EUROPE - Third-quarter data released by Aberdeen Asset Management suggest an increase in appetite for the Finnish real estate market despite euro-zone exposure.

The fund manager closed deals in Finland worth €40m in the last quarter - around 10% of total transactions - across asset classes. 

It made the acquisitions for three domestic real estate funds with €1bn in assets under management, and international funds with an additional €0.5bn exposure to the Finnish market.

Much of Aberdeen's recent on-market transaction activity has taken place in small cities outside capital Helsinki, where yields on prime assets in the central business district are more than 5%.

Pertti Vanhanen, head of property fund management at Aberdeen Finland, told IP Real Estate: "Today, secondary markets are much weaker, but we have small offices in four university cities, which give us good market information and good information from tenants — not least because we speak the same language.

"This has been a luxury for us, and it makes us confident as investors in smaller cities."

Transaction volumes in Finland in 2010 and 2011 were roughly equivalent to those in 2002 before the market internationalised.

Volumes now total around €2bn (around a third international), compared with €6bn (half international) at the market peak.

Despite the ongoing euro-zone crisis, Vanhanen said adopting the euro had benefitted Finland's property market because of its positive impact on interest rates and the elimination of currency risk.

"We don't yet know how the euro-zone crisis will impact the Nordic markets, but Finland is next to Russia, and the Russian economy is strongly related to the oil price, not the euro-zone," he said.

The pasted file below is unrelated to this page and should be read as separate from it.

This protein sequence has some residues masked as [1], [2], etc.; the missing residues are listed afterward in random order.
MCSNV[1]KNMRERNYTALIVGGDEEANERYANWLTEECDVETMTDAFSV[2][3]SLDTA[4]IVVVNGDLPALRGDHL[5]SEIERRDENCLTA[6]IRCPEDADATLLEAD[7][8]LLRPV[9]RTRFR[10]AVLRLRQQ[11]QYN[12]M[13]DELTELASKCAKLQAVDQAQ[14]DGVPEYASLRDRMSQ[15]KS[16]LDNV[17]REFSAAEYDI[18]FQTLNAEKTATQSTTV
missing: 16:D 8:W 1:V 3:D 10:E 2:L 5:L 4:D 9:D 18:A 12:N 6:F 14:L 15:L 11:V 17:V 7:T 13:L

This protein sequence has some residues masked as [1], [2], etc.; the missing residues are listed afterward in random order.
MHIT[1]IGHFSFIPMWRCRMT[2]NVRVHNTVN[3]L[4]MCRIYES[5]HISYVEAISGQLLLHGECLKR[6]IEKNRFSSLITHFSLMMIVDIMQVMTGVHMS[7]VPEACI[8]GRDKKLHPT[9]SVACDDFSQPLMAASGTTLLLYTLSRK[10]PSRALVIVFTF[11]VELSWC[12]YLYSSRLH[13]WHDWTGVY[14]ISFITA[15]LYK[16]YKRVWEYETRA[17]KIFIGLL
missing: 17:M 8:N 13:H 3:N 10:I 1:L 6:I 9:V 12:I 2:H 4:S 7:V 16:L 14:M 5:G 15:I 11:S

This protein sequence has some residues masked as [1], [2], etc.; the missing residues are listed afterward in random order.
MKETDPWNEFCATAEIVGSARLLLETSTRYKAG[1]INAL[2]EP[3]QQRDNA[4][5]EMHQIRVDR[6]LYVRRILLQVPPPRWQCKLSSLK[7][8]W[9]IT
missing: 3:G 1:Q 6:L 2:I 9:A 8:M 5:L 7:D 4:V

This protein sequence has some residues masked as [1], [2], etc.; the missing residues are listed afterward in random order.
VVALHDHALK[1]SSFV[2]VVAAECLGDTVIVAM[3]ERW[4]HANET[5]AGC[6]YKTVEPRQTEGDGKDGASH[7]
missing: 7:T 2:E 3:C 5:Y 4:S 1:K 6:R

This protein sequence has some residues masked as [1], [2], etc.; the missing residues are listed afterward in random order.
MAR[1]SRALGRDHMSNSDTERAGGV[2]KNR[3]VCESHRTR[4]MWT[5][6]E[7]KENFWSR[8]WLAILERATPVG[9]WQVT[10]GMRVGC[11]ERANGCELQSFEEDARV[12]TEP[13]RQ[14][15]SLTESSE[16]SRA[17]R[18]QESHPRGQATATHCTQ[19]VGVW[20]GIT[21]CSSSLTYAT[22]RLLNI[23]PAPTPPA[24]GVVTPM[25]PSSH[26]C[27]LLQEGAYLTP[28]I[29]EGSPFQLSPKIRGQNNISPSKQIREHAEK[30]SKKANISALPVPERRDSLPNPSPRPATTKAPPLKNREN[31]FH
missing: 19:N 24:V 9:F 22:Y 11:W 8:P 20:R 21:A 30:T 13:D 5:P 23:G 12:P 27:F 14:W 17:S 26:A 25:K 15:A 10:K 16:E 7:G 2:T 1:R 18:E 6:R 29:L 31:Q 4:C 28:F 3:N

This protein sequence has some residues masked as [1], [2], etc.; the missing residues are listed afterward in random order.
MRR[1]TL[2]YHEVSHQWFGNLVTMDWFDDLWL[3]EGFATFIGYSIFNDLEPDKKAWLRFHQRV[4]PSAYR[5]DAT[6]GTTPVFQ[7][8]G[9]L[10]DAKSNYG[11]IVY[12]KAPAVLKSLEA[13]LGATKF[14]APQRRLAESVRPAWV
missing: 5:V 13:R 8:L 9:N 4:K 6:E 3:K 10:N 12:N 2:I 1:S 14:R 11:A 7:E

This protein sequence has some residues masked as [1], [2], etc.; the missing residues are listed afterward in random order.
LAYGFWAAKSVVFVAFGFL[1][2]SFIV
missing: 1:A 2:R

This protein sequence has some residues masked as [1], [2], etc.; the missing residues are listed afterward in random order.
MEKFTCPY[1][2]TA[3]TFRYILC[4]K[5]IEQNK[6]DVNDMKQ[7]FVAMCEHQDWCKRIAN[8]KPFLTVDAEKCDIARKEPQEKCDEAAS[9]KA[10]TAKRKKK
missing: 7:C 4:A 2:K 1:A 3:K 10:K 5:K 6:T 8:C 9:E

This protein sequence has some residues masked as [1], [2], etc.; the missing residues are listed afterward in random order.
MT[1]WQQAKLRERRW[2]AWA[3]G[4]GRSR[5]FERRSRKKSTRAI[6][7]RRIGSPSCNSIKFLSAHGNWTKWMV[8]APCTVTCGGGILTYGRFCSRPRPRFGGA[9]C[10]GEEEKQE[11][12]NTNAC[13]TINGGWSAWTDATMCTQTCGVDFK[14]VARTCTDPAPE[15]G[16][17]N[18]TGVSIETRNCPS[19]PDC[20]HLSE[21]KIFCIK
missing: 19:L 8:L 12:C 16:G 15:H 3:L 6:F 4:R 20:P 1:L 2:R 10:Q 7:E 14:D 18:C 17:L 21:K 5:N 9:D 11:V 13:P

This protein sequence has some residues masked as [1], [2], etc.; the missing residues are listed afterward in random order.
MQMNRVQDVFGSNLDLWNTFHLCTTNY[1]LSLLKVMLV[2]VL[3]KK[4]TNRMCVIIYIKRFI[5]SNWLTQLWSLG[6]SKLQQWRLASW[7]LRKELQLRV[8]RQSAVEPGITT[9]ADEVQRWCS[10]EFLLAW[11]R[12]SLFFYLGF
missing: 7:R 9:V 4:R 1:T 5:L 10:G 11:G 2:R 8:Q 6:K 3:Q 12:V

"There is no recession in Russia, and only 380km between Helsinki and Saint Petersburg's 5m inhabitants - a population equal to that of Finland."

Vanhanen also attributed appetite for Finnish property to broader Nordic macroeconomic optimism.

"The fact Finland is a Nordic market is one reason why we're in a very good position," he said. "The Norwegians have oil, Denmark is next to Germany, and Sweden is a big and diversified economy.

"One big benefit in the Nordics is that the banking system is healthy. Although lending is more expensive, interest rates are lower, so the total cost of debt is not that much different."

Aberdeen has €9bn invested in the Nordic markets. Its house view is for an above-euro-zone total return in the Nordic property markets because of lower government and household debt, declining unemployment and relatively healthy GDP forecasts.